Tag Archives: board gender diversity

BlackRock sets its priorities for board engagement

by Cydney Posner

Asset management firm BlackRock (reportedly the largest, with $5.1 trillion under management) has identified its “Investment Stewardship” priorities for 2017-2018, intended to help companies prepare for engaging with BlackRock. Among the hot topics are governance (including board composition and diversity), corporate strategy for long-term value creation in light of shifting assumptions, executive pay linked to long-term strategy, climate risk disclosure and human capital management.  According to BlackRock, its engagement process is designed to be constructive, and its goal is “to build mutual understanding and ask probing questions, not to tell companies what to do. Where we believe a company’s business or governance practices fall short, we explain our concerns and expectations, and then allow time for a considered response.” However, Blackrock’s approach is not limited to engagement; although, as a long-term investor, the firm will be “patient” as companies work to address concerns, in the absence of progress, BlackRock “will not hesitate to exercise our right to vote against management recommendations.” Continue reading

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State Street Global Advisors talks the talk on board gender diversity, but will it walk the walk?

by Cydney Posner

Happy International Women’s Day!

In this press release, State Street Global Advisors, which manages $2.47 trillion in assets, announced, on the eve of International Women’s Day, that it is “calling on the more than 3,500 companies [in which] State Street invests on behalf of clients, representing more than $30 trillion in market capitalization to take intentional steps to increase the number of women on their corporate boards.” According to State Street’s president and CEO, diversity is important to good governance:  “A key contributor to effective independent board leadership is diversity of thought, which requires directors with different skills, backgrounds and expertise.” Although State Street’s preferred approach is to encourage change through active engagement, it may well use stronger measures, including voting against directors. According to the WSJ, State Street plans to “send letters about gender diversity this week to the heads of the more than 700 Russell 3000, FTSE 350 and S&P/ASX 300 companies with no women on their boards.” Continue reading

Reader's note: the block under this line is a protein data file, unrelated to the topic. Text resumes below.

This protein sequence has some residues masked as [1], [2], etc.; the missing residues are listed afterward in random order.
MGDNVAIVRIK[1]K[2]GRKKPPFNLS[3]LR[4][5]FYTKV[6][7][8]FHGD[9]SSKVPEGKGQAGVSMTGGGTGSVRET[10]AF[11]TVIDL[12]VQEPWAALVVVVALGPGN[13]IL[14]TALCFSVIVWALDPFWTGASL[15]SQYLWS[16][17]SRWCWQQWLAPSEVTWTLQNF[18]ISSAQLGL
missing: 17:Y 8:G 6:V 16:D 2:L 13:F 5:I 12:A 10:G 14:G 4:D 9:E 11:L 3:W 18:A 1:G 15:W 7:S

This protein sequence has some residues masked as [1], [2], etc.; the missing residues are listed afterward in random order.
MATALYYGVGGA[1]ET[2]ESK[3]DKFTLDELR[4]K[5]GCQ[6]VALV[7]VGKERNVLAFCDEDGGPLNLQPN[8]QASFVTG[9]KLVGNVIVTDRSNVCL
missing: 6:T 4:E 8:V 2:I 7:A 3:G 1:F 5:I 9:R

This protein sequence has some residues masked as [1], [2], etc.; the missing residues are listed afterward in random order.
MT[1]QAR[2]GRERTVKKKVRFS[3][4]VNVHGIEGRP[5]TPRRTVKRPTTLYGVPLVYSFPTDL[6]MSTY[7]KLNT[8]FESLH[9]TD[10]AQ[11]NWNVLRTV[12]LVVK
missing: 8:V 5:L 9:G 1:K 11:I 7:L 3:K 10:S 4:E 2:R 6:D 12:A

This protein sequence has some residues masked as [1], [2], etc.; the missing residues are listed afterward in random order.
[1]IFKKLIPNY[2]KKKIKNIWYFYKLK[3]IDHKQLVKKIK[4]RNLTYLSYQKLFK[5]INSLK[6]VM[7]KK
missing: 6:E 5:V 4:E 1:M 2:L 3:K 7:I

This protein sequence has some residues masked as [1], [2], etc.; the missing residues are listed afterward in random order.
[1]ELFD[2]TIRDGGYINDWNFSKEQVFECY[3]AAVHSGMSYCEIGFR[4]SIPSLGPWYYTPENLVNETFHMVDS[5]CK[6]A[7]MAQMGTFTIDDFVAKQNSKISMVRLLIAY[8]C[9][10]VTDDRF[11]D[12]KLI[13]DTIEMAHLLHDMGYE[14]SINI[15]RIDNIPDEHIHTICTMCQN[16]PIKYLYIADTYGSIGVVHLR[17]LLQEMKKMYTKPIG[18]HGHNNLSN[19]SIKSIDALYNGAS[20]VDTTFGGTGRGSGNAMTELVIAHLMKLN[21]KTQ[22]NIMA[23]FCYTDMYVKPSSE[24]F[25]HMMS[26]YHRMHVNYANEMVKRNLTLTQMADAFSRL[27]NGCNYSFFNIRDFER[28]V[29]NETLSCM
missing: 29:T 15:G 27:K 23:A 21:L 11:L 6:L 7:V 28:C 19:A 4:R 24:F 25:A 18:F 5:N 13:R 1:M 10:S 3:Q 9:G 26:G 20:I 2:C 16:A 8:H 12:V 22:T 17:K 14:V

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Some successful approaches to increasing board gender diversity

by Cydney Posner

A lot has been written about the benefits of gender diversity on boards. As discussed in Bloomberg, while “[e]quality is a worthy goal on its own terms, of course….for the corporate world, the better rationale for gender diversity is financial…. Companies with at least one female director had better returns for six straight years.” According to this Bloomberg Quicktake, a Credit Suisse study showed that companies with at least one woman board member saw an average return on equity of 14.1% from 2005 to 2015; all-male boards’ average returns were only 11.2%. (See this PubCo post.) Nevertheless, in the U.S., there is no getting around the continuing underrepresentation of women on boards. Bloomberg reports that  women make up less than 20% of directors of S&P 500 companies, and growth in female representation has actually slowed. (See this PubCo post.) This article in the WSJ suggests some companies are trying new approaches in an effort to reverse that slide. Continue reading

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Board gender diversity? Hedge fund activists fail miserably but women-led businesses fare better

by Cydney Posner

As reported earlier this year on Bloomberg, when activists seek to replace directors at target companies, they rarely look to women.  Bloomberg analyzed data regarding five of the biggest U.S. activist hedge funds, each managing at least $18 billion in assets. The data showed that, since the beginning of 2011,  these funds have together sought at least 174 board positions, winning 108, but have nominated female candidates only seven times, with five succeeding.  That represents only 5% of the total. At that rate, the data makes the boards of companies in the S&P 500 look like they were selected by the National Organization for Women: over the same period, women were nominated to fill about 26% of open seats at S&P 500 companies, according to Spencer Stuart Inc., and about 19% of directors at S&P 500 companies are women. Continue reading

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Do women directors promote higher CEO pay?

by Cydney Posner

As reported on Sunday in this NYT column by Gretchen Morgenson, recent data shows that boards with more gender diversity pay higher compensation to their CEOs.  An Equilar analysis of CEO pay at 100 large companies “found that companies with greater gender diversity on their boards paid their chief executives about 15 percent more than the compensation dispensed by companies with less diverse boards. In dollars, this translated to approximately $2 million more in median pay last year among these companies.” While that doesn’t prove causation of course, as Morgenson explains, “[f]or some reason, I had expected women directors to stand tougher on pay issues.”  Continue reading

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